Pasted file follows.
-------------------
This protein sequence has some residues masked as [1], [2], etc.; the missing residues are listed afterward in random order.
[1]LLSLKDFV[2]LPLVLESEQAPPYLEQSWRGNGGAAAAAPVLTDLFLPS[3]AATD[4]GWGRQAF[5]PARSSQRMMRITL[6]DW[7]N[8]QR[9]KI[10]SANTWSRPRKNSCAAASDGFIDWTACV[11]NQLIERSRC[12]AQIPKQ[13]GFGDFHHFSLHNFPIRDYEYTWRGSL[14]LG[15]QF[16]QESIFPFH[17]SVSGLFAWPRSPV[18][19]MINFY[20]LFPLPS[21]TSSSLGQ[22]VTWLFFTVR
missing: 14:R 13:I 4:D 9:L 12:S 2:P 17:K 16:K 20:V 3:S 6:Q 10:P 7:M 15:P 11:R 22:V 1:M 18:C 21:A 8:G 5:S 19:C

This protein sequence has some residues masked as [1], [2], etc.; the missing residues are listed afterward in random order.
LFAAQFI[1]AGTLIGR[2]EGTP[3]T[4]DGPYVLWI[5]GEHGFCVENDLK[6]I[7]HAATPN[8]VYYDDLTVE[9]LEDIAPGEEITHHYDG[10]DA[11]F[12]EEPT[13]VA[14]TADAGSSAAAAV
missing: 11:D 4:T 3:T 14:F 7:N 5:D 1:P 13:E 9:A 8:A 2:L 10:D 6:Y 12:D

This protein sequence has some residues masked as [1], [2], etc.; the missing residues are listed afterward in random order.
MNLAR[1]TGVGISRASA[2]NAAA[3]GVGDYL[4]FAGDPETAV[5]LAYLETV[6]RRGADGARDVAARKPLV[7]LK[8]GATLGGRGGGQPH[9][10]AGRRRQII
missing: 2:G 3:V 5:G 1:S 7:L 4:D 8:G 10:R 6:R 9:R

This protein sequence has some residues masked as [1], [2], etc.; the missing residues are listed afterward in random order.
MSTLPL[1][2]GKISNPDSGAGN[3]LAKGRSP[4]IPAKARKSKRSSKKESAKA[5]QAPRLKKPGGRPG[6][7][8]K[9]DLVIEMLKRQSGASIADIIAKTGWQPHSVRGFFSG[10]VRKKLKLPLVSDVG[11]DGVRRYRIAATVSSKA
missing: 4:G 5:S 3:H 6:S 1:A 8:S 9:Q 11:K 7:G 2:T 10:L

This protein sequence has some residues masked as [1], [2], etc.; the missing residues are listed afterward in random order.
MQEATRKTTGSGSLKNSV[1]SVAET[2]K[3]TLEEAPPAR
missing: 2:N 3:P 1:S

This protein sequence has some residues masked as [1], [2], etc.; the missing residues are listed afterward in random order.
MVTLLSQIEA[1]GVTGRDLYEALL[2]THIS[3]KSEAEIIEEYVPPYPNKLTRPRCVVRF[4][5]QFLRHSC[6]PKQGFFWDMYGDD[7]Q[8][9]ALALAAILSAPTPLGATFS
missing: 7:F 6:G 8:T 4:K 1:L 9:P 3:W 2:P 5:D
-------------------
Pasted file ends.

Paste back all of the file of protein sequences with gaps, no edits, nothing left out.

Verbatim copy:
This protein sequence has some residues masked as [1], [2], etc.; the missing residues are listed afterward in random order.
[1]LLSLKDFV[2]LPLVLESEQAPPYLEQSWRGNGGAAAAAPVLTDLFLPS[3]AATD[4]GWGRQAF[5]PARSSQRMMRITL[6]DW[7]N[8]QR[9]KI[10]SANTWSRPRKNSCAAASDGFIDWTACV[11]NQLIERSRC[12]AQIPKQ[13]GFGDFHHFSLHNFPIRDYEYTWRGSL[14]LG[15]QF[16]QESIFPFH[17]SVSGLFAWPRSPV[18][19]MINFY[20]LFPLPS[21]TSSSLGQ[22]VTWLFFTVR
missing: 14:R 13:I 4:D 9:L 12:S 2:P 17:K 16:K 20:V 3:S 6:Q 10:P 7:M 15:P 11:R 22:V 1:M 18:C 21:A 8:G 5:S 19:C

This protein sequence has some residues masked as [1], [2], etc.; the missing residues are listed afterward in random order.
LFAAQFI[1]AGTLIGR[2]EGTP[3]T[4]DGPYVLWI[5]GEHGFCVENDLK[6]I[7]HAATPN[8]VYYDDLTVE[9]LEDIAPGEEITHHYDG[10]DA[11]F[12]EEPT[13]VA[14]TADAGSSAAAAV
missing: 11:D 4:T 3:T 14:F 7:N 5:D 1:P 13:E 9:A 8:A 2:L 10:D 6:Y 12:D

This protein sequence has some residues masked as [1], [2], etc.; the missing residues are listed afterward in random order.
MNLAR[1]TGVGISRASA[2]NAAA[3]GVGDYL[4]FAGDPETAV[5]LAYLETV[6]RRGADGARDVAARKPLV[7]LK[8]GATLGGRGGGQPH[9][10]AGRRRQII
missing: 2:G 3:V 5:G 1:S 7:L 4:D 8:G 10:R 6:R 9:R

This protein sequence has some residues masked as [1], [2], etc.; the missing residues are listed afterward in random order.
MSTLPL[1][2]GKISNPDSGAGN[3]LAKGRSP[4]IPAKARKSKRSSKKESAKA[5]QAPRLKKPGGRPG[6][7][8]K[9]DLVIEMLKRQSGASIADIIAKTGWQPHSVRGFFSG[10]VRKKLKLPLVSDVG[11]DGVRRYRIAATVSSKA
missing: 4:G 5:S 3:H 6:S 1:A 8:S 9:Q 11:K 7:G 2:T 10:L

This protein sequence has some residues masked as [1], [2], etc.; the missing residues are listed afterward in random order.
MQEATRKTTGSGSLKNSV[1]SVAET[2]K[3]TLEEAPPAR
missing: 2:N 3:P 1:S

This protein sequence has some residues masked as [1], [2], etc.; the missing residues are listed afterward in random order.
MVTLLSQIEA[1]GVTGRDLYEALL[2]THIS[3]KSEAEIIEEYVPPYPNKLTRPRCVVRF[4][5]QFLRHSC[6]PKQGFFWDMYGDD[7]Q[8][9]ALALAAILSAPTPLGATFS
missing: 7:F 6:G 8:T 4:K 1:L 9:P 3:W 2:P 5:D